Singaporeans can do a lot more to keep themselves and their families safe, national leaders said yesterday, as the Ministry of Health (MOH) announced the first two deaths here from Covid-19.
Even as they expressed condolences to the families of the two patients who died, President Halimah Yacob, Prime Minister Lee Hsien Loong and several other ministers called on Singaporeans to heed social distancing rules.
Minister for Trade and Industry Chan Chun Sing, who is in charge of the public service, also announced further initiatives to limit close contact between public servants while at work.
In a Facebook post, Madam Halimah urged people to follow the MOH's recommendations to have, for example, people seated apart at private events such as weddings.
She also said that where possible, such gatherings should be postponed "until the risk has passed".
She had a special reminder for the young to be vigilant, even if they may not fall as seriously ill from the virus, as they could spread the infection to others who are more vulnerable.
"As individuals and collectively, we could do a lot more to keep ourselves, our friends, neighbours and families safe," she added.
PM Lee too called on people to work together to keep the virus at bay. While the Government is doing all it can to slow the spread, he said that "everyone needs to support and comply with the measures we have put in place".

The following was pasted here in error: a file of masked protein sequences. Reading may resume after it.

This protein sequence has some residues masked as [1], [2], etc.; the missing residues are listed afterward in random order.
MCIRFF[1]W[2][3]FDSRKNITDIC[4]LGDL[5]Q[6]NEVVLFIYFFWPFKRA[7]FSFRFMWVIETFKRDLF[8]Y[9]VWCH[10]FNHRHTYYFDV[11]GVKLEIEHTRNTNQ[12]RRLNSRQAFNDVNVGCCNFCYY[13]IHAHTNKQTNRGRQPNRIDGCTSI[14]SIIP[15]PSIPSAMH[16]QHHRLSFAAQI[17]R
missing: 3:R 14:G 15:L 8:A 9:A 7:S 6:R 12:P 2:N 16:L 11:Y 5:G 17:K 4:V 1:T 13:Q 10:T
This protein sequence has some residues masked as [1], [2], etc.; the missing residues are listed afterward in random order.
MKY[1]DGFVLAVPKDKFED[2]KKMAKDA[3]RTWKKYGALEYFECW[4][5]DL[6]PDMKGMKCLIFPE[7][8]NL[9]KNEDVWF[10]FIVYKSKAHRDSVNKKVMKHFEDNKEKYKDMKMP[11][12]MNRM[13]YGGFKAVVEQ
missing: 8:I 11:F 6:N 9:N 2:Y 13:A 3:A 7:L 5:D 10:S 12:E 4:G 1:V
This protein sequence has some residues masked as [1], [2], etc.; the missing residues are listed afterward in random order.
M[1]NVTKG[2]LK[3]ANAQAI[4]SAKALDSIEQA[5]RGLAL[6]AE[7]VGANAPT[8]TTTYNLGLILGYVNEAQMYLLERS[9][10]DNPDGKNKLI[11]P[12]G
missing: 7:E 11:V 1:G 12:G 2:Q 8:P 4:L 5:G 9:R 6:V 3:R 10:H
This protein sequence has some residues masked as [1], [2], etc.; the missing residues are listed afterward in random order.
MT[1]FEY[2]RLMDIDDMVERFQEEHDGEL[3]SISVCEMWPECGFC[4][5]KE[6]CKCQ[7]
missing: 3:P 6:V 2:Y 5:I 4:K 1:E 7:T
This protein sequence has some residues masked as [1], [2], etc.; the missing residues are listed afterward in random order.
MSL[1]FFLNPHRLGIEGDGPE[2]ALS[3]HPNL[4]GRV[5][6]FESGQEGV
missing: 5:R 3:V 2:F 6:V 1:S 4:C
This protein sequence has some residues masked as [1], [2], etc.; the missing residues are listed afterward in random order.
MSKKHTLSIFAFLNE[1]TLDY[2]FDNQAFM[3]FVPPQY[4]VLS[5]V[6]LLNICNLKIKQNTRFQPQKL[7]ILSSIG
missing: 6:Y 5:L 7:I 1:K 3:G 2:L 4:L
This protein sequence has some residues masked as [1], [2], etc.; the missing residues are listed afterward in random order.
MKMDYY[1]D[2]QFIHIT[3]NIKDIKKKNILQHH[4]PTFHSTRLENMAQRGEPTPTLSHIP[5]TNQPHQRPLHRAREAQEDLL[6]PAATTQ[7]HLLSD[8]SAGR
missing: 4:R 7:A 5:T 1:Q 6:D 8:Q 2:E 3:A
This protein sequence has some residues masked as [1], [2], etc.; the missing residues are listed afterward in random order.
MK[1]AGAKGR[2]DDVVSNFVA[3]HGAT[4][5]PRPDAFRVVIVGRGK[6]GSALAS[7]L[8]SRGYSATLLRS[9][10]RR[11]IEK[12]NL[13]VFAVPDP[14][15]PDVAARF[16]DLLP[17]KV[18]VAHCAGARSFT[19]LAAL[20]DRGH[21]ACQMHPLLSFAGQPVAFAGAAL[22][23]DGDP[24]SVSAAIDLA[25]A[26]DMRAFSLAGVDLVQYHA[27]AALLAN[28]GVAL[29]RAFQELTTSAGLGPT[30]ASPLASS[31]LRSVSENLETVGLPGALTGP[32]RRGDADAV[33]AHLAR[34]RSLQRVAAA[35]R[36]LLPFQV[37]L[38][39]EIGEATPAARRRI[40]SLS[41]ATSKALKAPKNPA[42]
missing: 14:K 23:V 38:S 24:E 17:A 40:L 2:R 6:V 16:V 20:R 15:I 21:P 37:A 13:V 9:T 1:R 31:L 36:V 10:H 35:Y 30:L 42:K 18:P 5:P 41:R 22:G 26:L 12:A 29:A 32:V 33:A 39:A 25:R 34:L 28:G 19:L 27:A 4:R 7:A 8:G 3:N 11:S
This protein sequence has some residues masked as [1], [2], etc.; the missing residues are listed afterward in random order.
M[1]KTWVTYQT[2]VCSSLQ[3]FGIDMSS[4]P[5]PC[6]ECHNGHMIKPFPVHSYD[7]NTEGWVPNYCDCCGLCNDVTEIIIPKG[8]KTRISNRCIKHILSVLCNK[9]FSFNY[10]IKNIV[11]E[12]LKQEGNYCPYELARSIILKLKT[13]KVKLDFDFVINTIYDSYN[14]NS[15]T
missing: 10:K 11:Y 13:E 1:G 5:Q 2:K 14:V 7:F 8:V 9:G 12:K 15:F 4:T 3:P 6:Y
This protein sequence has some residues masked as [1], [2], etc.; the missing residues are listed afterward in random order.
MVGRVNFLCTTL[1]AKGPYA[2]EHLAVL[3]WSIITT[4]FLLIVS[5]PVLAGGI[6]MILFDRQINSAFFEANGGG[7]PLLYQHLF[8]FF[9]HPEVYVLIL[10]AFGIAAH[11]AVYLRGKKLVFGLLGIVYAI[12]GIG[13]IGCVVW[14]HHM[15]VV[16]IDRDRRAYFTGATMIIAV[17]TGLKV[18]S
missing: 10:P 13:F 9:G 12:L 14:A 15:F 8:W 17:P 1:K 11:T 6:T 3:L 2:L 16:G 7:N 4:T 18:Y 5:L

The Government on Friday announced the suspension of events of more than 250 people, and introduced measures for people to keep a safe distance from one another at gatherings.
However, the advice seems to have fallen on deaf ears among some at places such as hawker centres and malls.
Education Minister Ong Ye Kung, who was at Kampung Admiralty Hawker Centre with other Sembawang GRC MPs for a community event, said that although half the stools at the hawker centre were taped to signal people should not sit on them, "half of the patrons sat on the taped stools".
"So I think it's time to really take all this seriously... We really have to take a lot more precautions."
Mr Chan said public sector agencies will move to introduce telecommuting where practicable, to reduce contact between public servants at the workplace and to ease the load on the public transport system.
Among other measures being put in place are split locations for working, staggered work hours, deferment of official trips and the cancellation of all social activities regardless of size.
"Let us work together to step up these safe distancing measures so that we can collectively win this fight for Singapore," he said.